Dual processors

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I was hoping someone could explain a bit more about running a system
with dual
processors.  Does this effectively double your computer's
power?  (say you're
running two 500mhz chips, would that make the
computer essentially a 1ghz

If you could give me some general info, that'd be great.

Re: Dual processors

Most applications will use only one processor, so a second processor would not
be much of an advantage for most people. If you run multithreaded applications
that will use more than one processor or you run several processor intensive
applications at the same time then two processors would make the computer much

playstation60 wrote:
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                   Mike Walsh
            West Palm Beach, Florida, U.S.A.

Re: Dual processors

On Thu, 09 Mar 2006 18:31:06 GMT, no@spam.invalid
(playstation60) wrote:

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No, each CPU will handle a different thread.  Some
applications are written multi-threaded to take advantage of
more than one CPU simultaneously and if well-written
(distribution of work load is good), the 2nd (3rd, etc) CPUs
can significantly increase performance but typically to add
a 2nd identical CPU the gain would be under 60%, usually
much less.

Unless your more demanding applications explicitly have this
multithreaded support for multiple CPUs, each application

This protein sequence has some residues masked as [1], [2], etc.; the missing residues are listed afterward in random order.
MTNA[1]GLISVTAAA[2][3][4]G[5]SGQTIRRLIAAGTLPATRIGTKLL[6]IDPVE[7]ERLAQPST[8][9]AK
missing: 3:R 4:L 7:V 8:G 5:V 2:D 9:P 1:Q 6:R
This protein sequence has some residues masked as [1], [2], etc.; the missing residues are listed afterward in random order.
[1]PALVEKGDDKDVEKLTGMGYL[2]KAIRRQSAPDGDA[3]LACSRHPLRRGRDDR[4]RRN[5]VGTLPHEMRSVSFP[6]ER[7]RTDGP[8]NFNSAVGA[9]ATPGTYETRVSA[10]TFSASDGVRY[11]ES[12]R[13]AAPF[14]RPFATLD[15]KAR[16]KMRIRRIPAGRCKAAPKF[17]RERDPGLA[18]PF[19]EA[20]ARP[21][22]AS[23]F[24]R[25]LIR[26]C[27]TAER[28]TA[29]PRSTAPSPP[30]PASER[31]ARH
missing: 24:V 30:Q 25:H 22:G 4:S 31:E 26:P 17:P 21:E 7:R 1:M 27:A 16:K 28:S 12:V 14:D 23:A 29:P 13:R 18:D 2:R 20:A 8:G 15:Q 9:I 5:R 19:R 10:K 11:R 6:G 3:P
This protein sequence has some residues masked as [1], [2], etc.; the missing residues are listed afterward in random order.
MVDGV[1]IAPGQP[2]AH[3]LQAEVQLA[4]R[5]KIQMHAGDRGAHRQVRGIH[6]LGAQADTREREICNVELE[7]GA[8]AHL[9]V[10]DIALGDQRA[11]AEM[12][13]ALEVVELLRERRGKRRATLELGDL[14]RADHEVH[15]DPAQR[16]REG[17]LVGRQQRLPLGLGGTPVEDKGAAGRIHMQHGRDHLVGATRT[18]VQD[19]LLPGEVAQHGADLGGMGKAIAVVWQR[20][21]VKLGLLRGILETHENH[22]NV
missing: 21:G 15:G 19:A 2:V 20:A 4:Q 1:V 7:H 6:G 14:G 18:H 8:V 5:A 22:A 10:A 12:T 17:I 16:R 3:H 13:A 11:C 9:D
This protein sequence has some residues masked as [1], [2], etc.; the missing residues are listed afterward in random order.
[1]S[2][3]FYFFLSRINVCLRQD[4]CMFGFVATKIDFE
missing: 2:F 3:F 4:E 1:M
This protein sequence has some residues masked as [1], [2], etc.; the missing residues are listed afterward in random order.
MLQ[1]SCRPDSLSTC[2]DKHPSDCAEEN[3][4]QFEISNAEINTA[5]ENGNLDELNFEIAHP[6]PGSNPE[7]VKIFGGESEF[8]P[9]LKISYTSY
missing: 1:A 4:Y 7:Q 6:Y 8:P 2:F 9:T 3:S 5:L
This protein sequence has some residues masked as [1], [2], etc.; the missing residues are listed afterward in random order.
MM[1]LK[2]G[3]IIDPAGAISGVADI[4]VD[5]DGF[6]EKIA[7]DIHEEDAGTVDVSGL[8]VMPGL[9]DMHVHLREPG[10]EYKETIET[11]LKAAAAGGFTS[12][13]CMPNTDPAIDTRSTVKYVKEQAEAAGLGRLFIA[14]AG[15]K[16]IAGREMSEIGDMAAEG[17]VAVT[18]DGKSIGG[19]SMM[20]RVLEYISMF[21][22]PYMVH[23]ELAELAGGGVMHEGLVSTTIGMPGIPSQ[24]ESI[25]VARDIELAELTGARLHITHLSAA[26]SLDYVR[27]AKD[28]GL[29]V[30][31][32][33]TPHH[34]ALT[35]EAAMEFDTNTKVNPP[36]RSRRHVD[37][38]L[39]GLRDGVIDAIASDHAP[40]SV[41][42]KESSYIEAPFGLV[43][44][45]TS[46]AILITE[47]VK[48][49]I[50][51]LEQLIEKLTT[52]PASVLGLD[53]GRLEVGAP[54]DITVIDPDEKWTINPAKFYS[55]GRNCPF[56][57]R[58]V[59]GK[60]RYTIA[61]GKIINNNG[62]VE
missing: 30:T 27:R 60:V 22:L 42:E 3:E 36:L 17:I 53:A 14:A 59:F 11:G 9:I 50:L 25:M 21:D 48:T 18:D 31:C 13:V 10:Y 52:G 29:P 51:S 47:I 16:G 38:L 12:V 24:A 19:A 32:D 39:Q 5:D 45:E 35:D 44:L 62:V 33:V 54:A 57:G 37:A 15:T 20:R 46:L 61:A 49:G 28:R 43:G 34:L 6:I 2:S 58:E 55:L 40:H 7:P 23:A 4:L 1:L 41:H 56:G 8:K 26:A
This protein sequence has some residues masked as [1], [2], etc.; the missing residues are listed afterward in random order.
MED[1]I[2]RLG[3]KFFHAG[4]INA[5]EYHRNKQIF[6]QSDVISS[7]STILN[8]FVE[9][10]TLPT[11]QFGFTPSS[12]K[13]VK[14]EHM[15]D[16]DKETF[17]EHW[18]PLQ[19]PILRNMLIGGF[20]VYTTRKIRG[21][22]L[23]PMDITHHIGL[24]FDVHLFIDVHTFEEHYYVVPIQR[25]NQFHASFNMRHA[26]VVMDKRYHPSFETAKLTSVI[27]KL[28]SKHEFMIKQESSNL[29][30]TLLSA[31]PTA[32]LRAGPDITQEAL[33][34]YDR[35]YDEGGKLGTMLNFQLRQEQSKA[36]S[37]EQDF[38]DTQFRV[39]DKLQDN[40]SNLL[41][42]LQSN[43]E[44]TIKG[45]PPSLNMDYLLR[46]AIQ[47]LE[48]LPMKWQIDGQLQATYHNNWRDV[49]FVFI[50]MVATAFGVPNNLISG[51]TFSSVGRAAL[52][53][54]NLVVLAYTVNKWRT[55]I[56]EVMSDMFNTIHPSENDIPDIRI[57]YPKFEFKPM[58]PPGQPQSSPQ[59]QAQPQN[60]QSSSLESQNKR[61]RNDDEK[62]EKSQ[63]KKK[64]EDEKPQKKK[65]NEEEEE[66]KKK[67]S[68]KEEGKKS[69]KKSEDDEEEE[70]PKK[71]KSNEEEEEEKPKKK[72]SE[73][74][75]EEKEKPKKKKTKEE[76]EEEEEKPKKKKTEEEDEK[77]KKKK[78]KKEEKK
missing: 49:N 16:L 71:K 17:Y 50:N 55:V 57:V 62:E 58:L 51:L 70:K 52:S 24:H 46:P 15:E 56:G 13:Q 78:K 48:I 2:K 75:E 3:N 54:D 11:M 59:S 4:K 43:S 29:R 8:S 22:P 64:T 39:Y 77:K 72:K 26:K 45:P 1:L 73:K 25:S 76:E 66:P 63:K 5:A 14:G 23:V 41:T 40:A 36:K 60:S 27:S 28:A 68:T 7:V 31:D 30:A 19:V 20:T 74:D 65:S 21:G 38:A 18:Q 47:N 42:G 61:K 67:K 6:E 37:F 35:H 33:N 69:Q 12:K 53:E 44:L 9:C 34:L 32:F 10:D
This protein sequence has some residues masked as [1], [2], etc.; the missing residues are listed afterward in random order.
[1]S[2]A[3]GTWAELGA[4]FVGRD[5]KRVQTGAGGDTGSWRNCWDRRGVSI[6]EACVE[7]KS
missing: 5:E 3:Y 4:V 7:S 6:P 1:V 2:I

will have no benefit from the 2nd CPU.  IF you then had
multiple applications each with a concurrent demand for
processing power (more often it a realtime environment where
things are prioritized (or can't be much), the 2nd/etc
additional CPU would make the 2nd/3rd/etc applications run
better.  Such has not been the typical work environment for
a "PC", so if you have specific needs, tasks to do then the
applications, app versions, and concurrent jobs would have
to be considered.

In short, unless you know you need and can benefit from
multiple CPUs, odds are you don't.  For the same system
budget, the typical applications run faster from one (higher
priced, high model thus faster per CPU, single CPU).  Rather
than only assuming as much, as always the specific common or
most demanding tasks should be considered.

Re: Dual processors

No, it does not work that way.  Dual processors allow you to run two
programs at the same time, each running at a full 500 MHz in your example.


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